The iPrEx study was the first clinical trial to look at whether the antiretroviral medication Truvada could safely prevent HIV infection, a strategy known as Pre-Exposure Prophylaxis (or PrEP). Nearly 3,000 gay men were randomly assigned to take either a placebo or Truvada.

The results of the global study showed that the risk of infection was reduced by 44 percent for the men who took the drug compared to those who took a placebo. Later studies showed that people who took Truvada every single day were nearly 100 percent protected, Dr. Nixon said.

Though the PrEP method is highly successful in preventing HIV when used correctly, its effectiveness requires patients to take a pill each day over an extended period (plus regular office and lab visits), so adherence to the drug remains a challenge. Truvada costs about $1,300 per month without insurance, but most providers cover at least part of the expense. Public health experts have cited various other factors for the low number of users—about 3,200 between 2012 and 2014—including side effects and criticism from some AIDS advocacy groups that widespread use of the drug could contribute to the spread of other STDs.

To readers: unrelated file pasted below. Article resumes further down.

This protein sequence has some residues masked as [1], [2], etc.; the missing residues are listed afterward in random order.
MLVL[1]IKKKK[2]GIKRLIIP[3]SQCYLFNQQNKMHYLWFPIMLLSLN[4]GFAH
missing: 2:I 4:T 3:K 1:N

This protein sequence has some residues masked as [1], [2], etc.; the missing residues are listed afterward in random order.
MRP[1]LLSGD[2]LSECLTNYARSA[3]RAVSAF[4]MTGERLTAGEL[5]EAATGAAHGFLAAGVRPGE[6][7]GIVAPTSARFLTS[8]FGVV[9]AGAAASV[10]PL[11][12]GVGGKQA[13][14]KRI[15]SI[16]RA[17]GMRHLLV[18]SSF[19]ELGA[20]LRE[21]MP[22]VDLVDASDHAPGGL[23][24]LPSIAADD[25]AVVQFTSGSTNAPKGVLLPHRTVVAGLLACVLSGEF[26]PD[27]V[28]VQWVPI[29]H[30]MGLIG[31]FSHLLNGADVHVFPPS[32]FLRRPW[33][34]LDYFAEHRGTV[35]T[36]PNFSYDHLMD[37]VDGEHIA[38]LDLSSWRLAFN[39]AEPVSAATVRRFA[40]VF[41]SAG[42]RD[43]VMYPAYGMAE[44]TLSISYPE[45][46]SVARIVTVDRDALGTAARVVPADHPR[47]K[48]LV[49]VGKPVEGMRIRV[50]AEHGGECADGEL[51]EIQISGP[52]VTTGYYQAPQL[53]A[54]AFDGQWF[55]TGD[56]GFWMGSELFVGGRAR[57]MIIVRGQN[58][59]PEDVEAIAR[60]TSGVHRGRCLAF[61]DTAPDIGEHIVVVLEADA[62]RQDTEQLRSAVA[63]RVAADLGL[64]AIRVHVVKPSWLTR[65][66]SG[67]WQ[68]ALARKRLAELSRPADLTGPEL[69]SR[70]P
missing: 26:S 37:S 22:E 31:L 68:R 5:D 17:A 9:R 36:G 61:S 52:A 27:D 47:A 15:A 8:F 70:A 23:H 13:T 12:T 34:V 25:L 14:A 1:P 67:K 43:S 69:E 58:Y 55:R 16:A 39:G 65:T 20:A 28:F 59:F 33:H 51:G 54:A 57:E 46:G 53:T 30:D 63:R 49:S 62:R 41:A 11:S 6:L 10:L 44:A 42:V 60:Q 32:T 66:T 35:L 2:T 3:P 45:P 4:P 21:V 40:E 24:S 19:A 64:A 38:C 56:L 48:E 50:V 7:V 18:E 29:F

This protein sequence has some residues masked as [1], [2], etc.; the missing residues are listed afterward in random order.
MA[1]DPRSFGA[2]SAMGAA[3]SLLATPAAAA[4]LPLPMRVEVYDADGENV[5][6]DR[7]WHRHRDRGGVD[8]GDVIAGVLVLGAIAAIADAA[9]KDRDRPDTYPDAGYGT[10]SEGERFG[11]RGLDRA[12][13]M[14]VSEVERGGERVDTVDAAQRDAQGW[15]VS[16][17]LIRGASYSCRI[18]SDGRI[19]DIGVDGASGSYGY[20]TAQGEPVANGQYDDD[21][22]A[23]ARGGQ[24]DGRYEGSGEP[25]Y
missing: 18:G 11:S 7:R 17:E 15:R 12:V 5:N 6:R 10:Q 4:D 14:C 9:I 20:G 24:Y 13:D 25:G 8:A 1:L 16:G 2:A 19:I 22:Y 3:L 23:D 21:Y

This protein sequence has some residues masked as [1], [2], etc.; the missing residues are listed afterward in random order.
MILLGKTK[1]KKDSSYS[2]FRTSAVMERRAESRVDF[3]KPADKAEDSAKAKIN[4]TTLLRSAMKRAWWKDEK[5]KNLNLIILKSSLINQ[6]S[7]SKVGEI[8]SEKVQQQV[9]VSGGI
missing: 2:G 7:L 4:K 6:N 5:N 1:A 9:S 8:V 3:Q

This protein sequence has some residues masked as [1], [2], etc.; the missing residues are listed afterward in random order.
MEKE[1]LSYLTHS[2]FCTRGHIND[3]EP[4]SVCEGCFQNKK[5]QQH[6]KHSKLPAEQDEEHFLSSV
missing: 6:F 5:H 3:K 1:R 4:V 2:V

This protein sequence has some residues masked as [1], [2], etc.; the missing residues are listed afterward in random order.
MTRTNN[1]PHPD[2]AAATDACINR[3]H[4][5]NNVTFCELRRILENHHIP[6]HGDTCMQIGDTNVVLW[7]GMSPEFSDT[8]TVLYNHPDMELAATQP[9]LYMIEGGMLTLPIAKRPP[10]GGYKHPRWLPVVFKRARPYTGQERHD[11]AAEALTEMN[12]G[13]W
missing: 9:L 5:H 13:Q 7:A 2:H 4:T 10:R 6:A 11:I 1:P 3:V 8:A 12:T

More than 1.2 million people in the United States are living with HIV, according to the Centers for Disease Control and Prevention. In Washington, D.C., 16,000 residents, or 2.5 percent of the population, are infected—a “severe epidemic” by World Health Organization standards.

A more effective prevention strategy would be to develop a vaccine that could block HIV infection for a lifetime, and that’s where Dr. Nixon is focusing his efforts.

While he was a faculty member at UC San Francisco, Dr. Nixon worked down the hall from Robert Grant, the leader of the 2010 iPrEx trial. Dr. Nixon and his former colleague Peter Kuebler began to think about whether they could use the iPrEx data to answer a different question: Is there anything about the immune system that might predict who is more likely to become infected by HIV?